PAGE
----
[Show abstract][Hide abstract] ABSTRACT: High expression of immunoglobulin G (IgG) in many non-B cell malignancies and its non-conventional roles in promoting proliferation and survival of cancer cells have been demonstrated. However, the precise function of non-B IgG remains incompletely understood. Here we define the antigen specificity of RP215, a monoclonal antibody that specifically recognizes the IgG in cancer cells. Using RP215, our study shows that IgG is overexpressed in cancer cells of epithelial lineage, especially cells with cancer stem/progenitor cell-like features. The RP215-recognized IgG is primarily localized on the cell surface, particularly lamellipodia-like structures. Cells with high IgG display higher migration, increased invasiveness and metastasis, and enhanced self-renewal and tumorgenecity ability in vitro and in vivo. Importantly, depletion of IgG in breast cancer leads to reduced adhesion, invasion and self-renewal and increased apoptosis of cancer cells. We conclude that high expression of IgG is a novel biomarker of tumor progression, metastasis and cancer stem cell maintenance and demonstrate the potential therapeutic benefits of RP215-recognized IgG targeted strategy.
[Show abstract][Hide abstract] ABSTRACT: Cancer cell-derived IgG (cancer-IgG) has been found to be involved in the pathogenesis and progression of many cancers, including lung cancer. The aim of the present study was to investigate the relationship between cancer-IgG expression in lung adenocarcinoma (ADC) and clinicopathological characteristics and clinical outcome.
Immunohistochemical analysis was performed using an RP215 monoclonal antibody to determine cancer-IgG expression in 140 lung ADC patients. Cell migration and invasion were analyzed in A549 cell line after siRNA knockdown of IgG and cell sorting by flow cytometry. Our results show that RP215 immunostaining score is significantly correlated with local invasion (P < 0.05) and tumor differentiation (P < 0.05) in ADC. Moreover, RP215 staining was significantly higher in metastatic tumors than in primary tumors (P < 0.0001). The knockdown of IgG resulted in a reduction of cell migration and invasion. In contrast, RP215(+) cells displayed greater migration and invasion ability than RP215(-) cells. Additionally, a higher RP215 immunostaining score was significantly associated with poor prognosis.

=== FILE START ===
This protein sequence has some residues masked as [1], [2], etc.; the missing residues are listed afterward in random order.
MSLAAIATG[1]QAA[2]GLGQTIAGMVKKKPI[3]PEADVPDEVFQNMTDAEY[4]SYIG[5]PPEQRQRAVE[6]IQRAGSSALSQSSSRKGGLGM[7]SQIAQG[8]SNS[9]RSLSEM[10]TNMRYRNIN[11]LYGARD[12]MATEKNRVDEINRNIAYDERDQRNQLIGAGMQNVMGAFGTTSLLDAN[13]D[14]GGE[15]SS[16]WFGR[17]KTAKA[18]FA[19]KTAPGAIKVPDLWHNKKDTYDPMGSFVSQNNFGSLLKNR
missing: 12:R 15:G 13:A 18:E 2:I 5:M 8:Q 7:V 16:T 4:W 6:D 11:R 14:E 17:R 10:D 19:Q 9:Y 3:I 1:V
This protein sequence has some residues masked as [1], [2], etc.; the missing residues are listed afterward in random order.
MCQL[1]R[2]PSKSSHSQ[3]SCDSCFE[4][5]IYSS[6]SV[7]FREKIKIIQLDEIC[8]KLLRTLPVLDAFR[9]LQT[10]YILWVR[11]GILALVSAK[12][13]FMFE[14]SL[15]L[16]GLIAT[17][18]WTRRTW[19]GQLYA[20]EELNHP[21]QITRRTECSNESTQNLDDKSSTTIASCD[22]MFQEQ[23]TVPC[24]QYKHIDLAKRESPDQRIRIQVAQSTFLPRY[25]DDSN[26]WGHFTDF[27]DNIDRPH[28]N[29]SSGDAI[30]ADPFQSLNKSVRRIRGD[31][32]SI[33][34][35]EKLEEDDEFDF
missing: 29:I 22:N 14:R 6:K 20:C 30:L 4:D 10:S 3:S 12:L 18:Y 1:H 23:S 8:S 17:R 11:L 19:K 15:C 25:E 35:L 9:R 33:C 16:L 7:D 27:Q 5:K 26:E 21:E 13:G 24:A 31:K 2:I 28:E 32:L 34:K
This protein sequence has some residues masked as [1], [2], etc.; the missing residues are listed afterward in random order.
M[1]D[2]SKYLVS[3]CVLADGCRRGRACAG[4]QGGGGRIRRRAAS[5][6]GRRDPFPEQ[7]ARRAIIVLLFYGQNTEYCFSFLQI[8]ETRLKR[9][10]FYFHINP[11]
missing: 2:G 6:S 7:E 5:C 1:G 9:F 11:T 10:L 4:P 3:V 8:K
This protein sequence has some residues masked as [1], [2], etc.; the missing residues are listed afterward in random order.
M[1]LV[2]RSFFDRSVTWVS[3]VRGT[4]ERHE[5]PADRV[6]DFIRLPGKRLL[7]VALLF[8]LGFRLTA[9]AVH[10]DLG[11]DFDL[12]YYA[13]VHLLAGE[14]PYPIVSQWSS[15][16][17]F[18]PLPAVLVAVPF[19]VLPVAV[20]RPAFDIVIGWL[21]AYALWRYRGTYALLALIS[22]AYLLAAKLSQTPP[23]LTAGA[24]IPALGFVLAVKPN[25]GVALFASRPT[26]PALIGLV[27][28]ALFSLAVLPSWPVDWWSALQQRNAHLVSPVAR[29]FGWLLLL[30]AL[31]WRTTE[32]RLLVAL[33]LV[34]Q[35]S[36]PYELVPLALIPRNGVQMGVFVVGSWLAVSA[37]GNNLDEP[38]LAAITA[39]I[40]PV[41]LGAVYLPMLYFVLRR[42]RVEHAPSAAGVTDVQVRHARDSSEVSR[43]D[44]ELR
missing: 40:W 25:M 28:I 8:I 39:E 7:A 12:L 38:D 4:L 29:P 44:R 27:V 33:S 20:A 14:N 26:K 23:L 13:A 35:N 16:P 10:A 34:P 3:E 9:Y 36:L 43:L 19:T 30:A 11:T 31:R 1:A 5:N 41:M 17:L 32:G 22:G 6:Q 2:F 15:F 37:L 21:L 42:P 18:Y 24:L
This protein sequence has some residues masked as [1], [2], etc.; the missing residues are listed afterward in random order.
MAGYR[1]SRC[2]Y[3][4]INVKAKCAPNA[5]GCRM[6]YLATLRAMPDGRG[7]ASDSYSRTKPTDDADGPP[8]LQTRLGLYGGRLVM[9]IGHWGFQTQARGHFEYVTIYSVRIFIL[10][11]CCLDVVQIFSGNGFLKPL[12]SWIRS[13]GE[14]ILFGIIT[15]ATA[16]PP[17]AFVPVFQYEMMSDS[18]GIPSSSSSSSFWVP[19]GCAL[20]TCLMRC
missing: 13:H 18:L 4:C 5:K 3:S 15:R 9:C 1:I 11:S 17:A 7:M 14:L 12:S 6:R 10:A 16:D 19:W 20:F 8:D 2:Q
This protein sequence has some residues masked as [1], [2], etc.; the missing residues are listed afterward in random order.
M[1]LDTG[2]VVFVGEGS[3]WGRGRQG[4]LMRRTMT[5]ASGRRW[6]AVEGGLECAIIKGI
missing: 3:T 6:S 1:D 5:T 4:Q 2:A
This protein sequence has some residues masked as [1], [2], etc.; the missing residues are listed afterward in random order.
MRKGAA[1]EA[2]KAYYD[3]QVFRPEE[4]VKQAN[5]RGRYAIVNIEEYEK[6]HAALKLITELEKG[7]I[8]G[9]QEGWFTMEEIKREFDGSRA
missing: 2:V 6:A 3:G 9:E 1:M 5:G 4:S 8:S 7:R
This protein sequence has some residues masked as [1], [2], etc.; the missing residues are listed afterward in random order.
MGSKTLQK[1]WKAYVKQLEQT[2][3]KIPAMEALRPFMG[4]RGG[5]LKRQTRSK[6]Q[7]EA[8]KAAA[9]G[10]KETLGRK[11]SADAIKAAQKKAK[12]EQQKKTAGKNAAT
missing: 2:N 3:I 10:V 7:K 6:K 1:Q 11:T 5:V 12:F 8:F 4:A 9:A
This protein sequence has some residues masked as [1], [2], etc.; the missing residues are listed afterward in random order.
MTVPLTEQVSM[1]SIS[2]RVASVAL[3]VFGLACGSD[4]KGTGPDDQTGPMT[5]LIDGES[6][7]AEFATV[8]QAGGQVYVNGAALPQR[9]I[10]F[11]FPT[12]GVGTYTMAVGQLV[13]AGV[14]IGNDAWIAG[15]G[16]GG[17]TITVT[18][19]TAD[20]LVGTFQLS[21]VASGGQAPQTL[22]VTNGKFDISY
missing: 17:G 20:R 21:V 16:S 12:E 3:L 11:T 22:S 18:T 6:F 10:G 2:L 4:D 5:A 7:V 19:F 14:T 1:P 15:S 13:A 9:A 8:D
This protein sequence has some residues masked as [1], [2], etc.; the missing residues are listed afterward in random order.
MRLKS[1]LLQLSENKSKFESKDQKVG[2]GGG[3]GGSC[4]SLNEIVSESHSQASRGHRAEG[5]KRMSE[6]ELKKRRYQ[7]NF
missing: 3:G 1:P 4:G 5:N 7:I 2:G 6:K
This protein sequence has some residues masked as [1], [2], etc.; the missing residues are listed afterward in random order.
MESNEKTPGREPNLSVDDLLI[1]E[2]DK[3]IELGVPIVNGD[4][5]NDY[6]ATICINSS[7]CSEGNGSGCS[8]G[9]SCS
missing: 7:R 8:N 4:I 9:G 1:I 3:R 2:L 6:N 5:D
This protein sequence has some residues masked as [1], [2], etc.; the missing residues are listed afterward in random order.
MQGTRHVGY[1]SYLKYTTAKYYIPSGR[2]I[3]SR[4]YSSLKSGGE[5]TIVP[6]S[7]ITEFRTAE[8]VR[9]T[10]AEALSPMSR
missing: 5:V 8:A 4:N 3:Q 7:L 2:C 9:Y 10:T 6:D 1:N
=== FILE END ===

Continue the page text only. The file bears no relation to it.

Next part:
RP215 staining is strongly correlated with differentiation, local invasion, metastasis, and clinical outcome of patients with lung ADC. Our results suggest that RP215 can serve as a biomarker for prognosis of lung ADC. This article is protected by copyright. All rights reserved.
This article is protected by copyright. All rights reserved.
[Show abstract][Hide abstract] ABSTRACT: The innate immune system of the skin is thought to depend largely on a multi-layered mechanical barrier supplemented by epidermis-derived antimicrobial peptides. To date, there are no reports of antimicrobial antibody secretion by the epidermis. In this study, we report the expression of functional immunoglobulin G (IgG) and immunoglobulin A (IgA), previously thought to be only produced by B cells, in normal human epidermal cells and the human keratinocyte line HaCaT. While B cells express a fully diverse Ig, epidermal cell-expressed IgG or IgA showed one or two conservative VHDJH rearrangements in each individual. These unique VDJ rearrangements in epidermal cells were found neither in the B cell-derived Ig VDJ databases published by others nor in our positive controls. IgG and IgA from epidermal cells of the same individual had different VDJ rearrangement patterns. IgG was found primarily in prickle cells, and IgA was mainly detected in basal cells. Both epidermal cell-derived IgG and IgA showed potential antibody activity by binding pathogens like Staphylococcus aureus, the most common pathogenic skin bacteria, but the microbial-binding profile was different. Our data indicates that normal human epidermal cells spontaneously express IgG and IgA, and we speculate that these Igs participate in skin innate immunity.
Full-text · Article · Feb 2015 · International Journal of Molecular Sciences
[Show abstract][Hide abstract] ABSTRACT: Non-B cell immunoglobulins (Igs) are widely expressed in epithelial cancer cells. The past 20 years of research have demonstrated that non-B cell Igs are associated with cancer cell proliferation, the cellular cytoskeleton and cancer stem cells. In this study we explored the transcriptional mechanism of IgM production in non-B cells.
The promoter region of a V-segment of the heavy mu chain gene (VH6-1) was cloned from a colon cancer cell line HT-29. Next, the promoter activities in non-B cells and B-cells were detected using the dual-luciferase reporter assay. Then the transcription factor binding to the promoter regions was evaluated by electrophoretic mobility shift assays (EMSAs) and gel supershift experiments.
Our data showed that the sequence 1200 bp upstream of VH6-1 exhibited promoter activity in both B and non-B cells. No new regulatory elements were identified within the region 1200 bp to 300 bp upstream of VH6-1. In addition, Oct-1 was found to bind to the octamer element of the Ig gene promoter in cancer cells, in contrast to B cells, which utilize the transcriptional factor Oct-2.
The regulatory mechanisms among different cell types controlling the production of IgM heavy chains are worth discussing.
Preview · Article · Dec 2014 · Cancer Cell International